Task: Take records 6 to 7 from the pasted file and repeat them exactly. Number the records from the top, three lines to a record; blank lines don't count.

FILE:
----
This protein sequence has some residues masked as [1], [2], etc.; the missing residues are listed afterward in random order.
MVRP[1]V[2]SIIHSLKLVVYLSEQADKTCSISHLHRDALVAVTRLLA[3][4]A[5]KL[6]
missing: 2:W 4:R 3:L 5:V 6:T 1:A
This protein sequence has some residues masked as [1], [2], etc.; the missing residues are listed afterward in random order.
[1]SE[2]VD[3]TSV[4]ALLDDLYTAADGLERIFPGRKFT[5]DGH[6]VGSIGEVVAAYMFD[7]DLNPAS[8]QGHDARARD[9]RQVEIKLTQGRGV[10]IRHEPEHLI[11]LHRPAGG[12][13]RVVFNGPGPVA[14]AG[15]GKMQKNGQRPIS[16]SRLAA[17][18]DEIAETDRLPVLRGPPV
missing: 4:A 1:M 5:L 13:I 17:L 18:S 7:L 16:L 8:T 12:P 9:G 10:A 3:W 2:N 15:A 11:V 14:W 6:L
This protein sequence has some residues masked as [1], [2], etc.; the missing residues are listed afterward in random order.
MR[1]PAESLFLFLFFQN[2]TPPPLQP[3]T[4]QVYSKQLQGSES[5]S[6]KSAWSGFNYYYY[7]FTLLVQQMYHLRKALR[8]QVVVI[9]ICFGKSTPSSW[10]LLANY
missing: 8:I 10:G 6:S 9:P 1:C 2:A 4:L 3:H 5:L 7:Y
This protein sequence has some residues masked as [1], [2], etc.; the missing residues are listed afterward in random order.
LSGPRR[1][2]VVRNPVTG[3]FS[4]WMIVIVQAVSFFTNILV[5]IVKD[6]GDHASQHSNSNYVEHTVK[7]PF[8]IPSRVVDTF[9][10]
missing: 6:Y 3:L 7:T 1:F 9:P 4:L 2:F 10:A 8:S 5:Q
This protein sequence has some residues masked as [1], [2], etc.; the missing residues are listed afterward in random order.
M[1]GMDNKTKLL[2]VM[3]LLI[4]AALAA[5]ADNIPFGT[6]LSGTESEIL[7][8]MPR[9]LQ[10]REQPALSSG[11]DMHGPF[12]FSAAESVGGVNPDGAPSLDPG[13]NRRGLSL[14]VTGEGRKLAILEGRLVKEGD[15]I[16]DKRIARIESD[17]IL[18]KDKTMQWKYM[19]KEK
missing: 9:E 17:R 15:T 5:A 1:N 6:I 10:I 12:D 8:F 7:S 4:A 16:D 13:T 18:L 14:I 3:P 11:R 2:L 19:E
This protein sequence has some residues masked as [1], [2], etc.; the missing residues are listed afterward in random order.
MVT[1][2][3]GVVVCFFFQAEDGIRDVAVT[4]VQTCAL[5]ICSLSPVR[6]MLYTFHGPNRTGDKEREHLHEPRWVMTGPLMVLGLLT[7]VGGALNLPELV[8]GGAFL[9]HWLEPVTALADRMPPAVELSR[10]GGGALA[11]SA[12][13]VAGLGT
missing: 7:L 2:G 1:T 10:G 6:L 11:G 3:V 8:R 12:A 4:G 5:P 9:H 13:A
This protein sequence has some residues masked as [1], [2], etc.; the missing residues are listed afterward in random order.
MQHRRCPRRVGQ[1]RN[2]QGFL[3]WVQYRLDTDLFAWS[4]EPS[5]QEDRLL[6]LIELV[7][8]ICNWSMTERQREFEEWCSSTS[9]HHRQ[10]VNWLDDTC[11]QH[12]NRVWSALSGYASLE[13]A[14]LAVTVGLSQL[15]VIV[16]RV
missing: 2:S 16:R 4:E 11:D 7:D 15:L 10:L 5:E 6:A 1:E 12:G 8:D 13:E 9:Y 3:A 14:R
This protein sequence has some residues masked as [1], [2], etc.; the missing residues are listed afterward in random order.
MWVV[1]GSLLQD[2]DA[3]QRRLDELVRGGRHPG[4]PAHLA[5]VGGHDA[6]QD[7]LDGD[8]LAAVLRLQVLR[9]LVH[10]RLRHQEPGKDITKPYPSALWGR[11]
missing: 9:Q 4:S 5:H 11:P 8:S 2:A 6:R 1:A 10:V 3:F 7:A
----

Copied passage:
This protein sequence has some residues masked as [1], [2], etc.; the missing residues are listed afterward in random order.
MVT[1][2][3]GVVVCFFFQAEDGIRDVAVT[4]VQTCAL[5]ICSLSPVR[6]MLYTFHGPNRTGDKEREHLHEPRWVMTGPLMVLGLLT[7]VGGALNLPELV[8]GGAFL[9]HWLEPVTALADRMPPAVELSR[10]GGGALA[11]SA[12][13]VAGLGT
missing: 7:L 2:G 1:T 10:G 6:L 11:G 3:V 8:R 12:A 4:G 5:P 9:H 13:A
This protein sequence has some residues masked as [1], [2], etc.; the missing residues are listed afterward in random order.
MQHRRCPRRVGQ[1]RN[2]QGFL[3]WVQYRLDTDLFAWS[4]EPS[5]QEDRLL[6]LIELV[7][8]ICNWSMTERQREFEEWCSSTS[9]HHRQ[10]VNWLDDTC[11]QH[12]NRVWSALSGYASLE[13]A[14]LAVTVGLSQL[15]VIV[16]RV
missing: 2:S 16:R 4:E 11:D 7:D 15:L 10:L 5:E 6:A 1:E 12:G 8:D 13:E 9:Y 3:A 14:R